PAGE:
Columbus’ city hall is 113 years old. To Jeff Johnson, it’s a testament to its builders’ craftsmanship.
Johnson, a project manager with J5 Broaddus for city hall’s in-progress renovation, lauded the work of the original construction last week during a tour of the facility.
“These craftsmen that did this kind of work — they don’t exist anymore,” he said. “I’ve got 30 years under my belt, and you don’t find craftsmanship like this anymore. It just doesn’t happen.”
The reason, as Johnson told it, is because in modern construction, contractors can just buy the parts needed for a building, rather than making it all by hand as was needed when city hall was built in 1903.
Now, as the $1.3 million interior renovation continues, contractors must preserve and restore the original pieces of the structure.
Johnson said the Mississippi Department of Archives and History, which is funding the project through a Community Heritage Preservation grant, checks on the project every few weeks. He said MDAH checks to make sure the structure’s original parts — such as windows, doors and plaster finishes — are remaining as they were when the building was constructed.
“They come out and approve certain pieces,” Johnson said. “They will approve all the door hardware that goes on the original door. The new doors, they don’t care, but what we’re working on (with the originals) has to match or complement the original hardware.”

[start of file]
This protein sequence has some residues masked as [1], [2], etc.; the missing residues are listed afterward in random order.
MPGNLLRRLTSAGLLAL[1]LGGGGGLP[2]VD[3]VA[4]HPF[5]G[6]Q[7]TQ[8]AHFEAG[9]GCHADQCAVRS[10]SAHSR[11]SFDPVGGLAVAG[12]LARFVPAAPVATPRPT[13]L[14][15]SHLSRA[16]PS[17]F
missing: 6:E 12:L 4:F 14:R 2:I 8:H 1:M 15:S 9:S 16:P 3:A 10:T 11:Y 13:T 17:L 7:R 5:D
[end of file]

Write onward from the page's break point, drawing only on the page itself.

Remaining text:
Site Supervisor Justin Wilkinson, with Starkville-based Craddock Construction, said the renovation is about 37 percent complete. He said the project should be “substantially complete” by the end of November, with only a few minor touches remaining.
Work on the second floor is further ahead than on the first floor — Johnson said it’s normal to work upstairs first, then move downstairs. Much of the plaster upstairs has been restored, and much of the metal framework for sheetrock walls is in place.
Rick Mason, of J5 Broaddus, said city administration is scheduled to begin moving back into city hall by January.
Johnson said three fireplaces have been uncovered since demolition tore the old walls out to reveal the originals.
After finding the fireplaces, Johnson said he researched two of them — which are missing mantles — so appropriately-matching mantles could be installed. He said part of that involved using an old photo of a former mayor — whose name Johnson didn’t know — standing by the fireplaces as a reference for the style of mantle.
“I have looked at more historical stuff on this job than I have in my life,” Johnson said. “I’ve probably spent about 12 hours trying to find the right mantles to go back in here.”
The fireplaces aren’t the only discoveries that have come during the project. Earlier in the year, officials told The Dispatch an old pistol was found near a now-removed toilet in a first-floor vault. Demolition has also turned up old liquor bottles in the basement and even campaign cards from Claude Robertson, a mayoral candidate who ran an unsuccessful bid for the office in the early 1970s.
For Johnson, all the work and care that’s going into restoring facets of city hall to how they were in 1903 is a lot like honoring the vision of those who built it.
“I believe we’re stepping back in time and bringing this old girl back to glory,” he said.
Alex Holloway was formerly a reporter with The Dispatch.
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